Imagine you’re an unknown young writer whose first collection of stories wins the Pulitzer prize. Your first novel is filmed, your second is shortlisted for the Man Booker and your next collection of stories goes straight to No.1 in the New York Times bestseller list, while prizes and honours are showered on you. Might the words ‘rest’ and ‘laurels’ come to mind? Not for Jhumpa Lahiri.
The Bengali-American author of Interpreter of Maladies and The Namesake chose instead to swap New York for Rome with her husband and two young children for what she calls ‘a trial by fire’ into a new life and a new language: for nearly three years she read and wrote exclusively in Italian. In Other Words is an account of that total immersion, published in dual-language format, the Italian translated into English by Ann Goldstein.
Some readers might see Lahiri’s experiment as a risky attempt at kicking away the ladder to her own success. Italian-savvy readers can flip between left and right hand pages and see how each language imposes its own stress and nuance. As with any translation, the reader is inevitably nagged by the question: how close is this to the original? Reading the English pages I often found myself checking Lahiri’s own words. A curious activity: attempting to touch the truth of something written in Italian by a writer whose first language is English.
The emphasis is on her linguistic odyssey, interspersed with two short fictions. Her novels and earlier stories addressed the outsider/immigrant experience with tenderness and distanced irony; her Italian writing is personal, inward-looking, exploring identity and alienation, anatomising the state of mind of a writer who has more than one ‘mother tongue’. Others have been here before her — Beckett, Nabokov, Conrad — writing in an adopted language, but life dictated their decision; Lahiri’s was a willed choice.
She occupies an enviable niche at the top of the American literary establishment, but, born in London, spoke only Bengali till the family moved to the US. ‘When I was sent to nursery school…I had to express myself in a language I barely knew.’
I can identify with that feeling of childhood estrangement: India-born, with Scottish parents; bilingual in Hindi and English, I once stood, newly arrived on a Cornish hillside, desperately shouting Hindi words. The wind whipped them away and they were lost. Lahiri retained her Bengali, though when she visits Kolkata they criticise her accent. ‘I don’t have a country, a specific culture…. I am exiled even from the definition of exile.’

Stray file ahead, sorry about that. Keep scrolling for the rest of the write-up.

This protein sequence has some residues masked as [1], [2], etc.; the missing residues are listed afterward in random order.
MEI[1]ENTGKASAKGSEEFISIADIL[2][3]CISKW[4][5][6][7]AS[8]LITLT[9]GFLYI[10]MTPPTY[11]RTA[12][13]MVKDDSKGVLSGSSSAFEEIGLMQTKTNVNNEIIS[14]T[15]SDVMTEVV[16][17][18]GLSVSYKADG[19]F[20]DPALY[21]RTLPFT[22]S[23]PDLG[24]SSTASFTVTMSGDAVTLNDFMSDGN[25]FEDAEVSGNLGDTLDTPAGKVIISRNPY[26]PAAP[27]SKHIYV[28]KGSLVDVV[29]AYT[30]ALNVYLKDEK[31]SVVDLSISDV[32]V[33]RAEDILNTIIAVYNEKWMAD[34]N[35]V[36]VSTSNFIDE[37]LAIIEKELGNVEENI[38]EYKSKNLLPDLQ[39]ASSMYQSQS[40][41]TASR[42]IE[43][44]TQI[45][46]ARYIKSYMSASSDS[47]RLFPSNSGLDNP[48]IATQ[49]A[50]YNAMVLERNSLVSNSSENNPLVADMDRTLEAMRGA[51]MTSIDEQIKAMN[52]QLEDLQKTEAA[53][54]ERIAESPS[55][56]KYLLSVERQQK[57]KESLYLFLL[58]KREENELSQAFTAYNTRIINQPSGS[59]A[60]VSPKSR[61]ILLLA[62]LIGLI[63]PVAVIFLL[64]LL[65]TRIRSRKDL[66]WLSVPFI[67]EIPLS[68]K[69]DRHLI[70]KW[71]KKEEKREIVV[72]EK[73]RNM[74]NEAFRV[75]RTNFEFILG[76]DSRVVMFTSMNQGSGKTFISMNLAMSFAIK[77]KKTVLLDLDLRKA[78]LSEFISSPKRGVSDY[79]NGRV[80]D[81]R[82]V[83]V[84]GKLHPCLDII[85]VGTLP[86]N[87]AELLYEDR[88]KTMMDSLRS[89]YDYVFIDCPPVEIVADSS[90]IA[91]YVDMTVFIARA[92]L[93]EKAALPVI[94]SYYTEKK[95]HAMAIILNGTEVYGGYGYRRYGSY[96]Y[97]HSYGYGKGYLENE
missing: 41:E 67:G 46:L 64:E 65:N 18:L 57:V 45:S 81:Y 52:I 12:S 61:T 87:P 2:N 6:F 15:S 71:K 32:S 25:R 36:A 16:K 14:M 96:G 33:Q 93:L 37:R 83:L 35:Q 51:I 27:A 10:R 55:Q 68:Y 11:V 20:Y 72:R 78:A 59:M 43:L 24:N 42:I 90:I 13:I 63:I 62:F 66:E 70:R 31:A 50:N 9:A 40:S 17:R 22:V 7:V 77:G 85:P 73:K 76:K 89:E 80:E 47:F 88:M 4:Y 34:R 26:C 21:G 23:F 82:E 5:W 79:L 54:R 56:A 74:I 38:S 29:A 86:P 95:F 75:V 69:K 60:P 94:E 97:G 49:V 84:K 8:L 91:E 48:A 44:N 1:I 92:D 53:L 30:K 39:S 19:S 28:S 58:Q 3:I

This is essentially a literary memoir, a passionate love letter to language and to Italy. The facts of her life have to be gleaned between the lines; we’re not given the whole picture. How did her husband feel about the experiment? What effect did it have on the children? We do learn how it all began: on a student trip to Florence that proved a life-changer. Over the next 20 years Lahiri took Italian lessons and a PhD in Renaissance studies. The final step was the move to Italy.
Rome wasn’t all halcyon smooth sailing; there were edgy encounters in shops where her ‘foreign’ appearance was equated with a lack of Italian skill. Striving for perfection she despaired of measuring up to her own standards, but forcing herself to write only in Italian proved revelatory. This is a study of transformation — of a writer, and a woman who has forever been trying to improve herself, ‘because I’ve always felt I was a flawed person’. Recalling Ovid, and the myth of Apollo and Daphne, she longs for metamorphosis — ‘violent and regenerative, a death and a birth’. You sense the writer aching for the metamorphic moment, the breast fluttering beneath the bark, hair turning to leaves, her new language the means to regeneration. She now prefers to write in Italian: ‘A flight from the long clash in my life between English and Bengali. A rejection of both the stepmother and the mother tongue.’
For anyone remotely interested in grammar, the chapter on the minefield of Italian prepositions and the past imperfect makes entertaining reading. And there’s no academic aridity; the spare, limpid prose of Lahiri’s fiction permeates a bold and quirkily engaging self-portrait.
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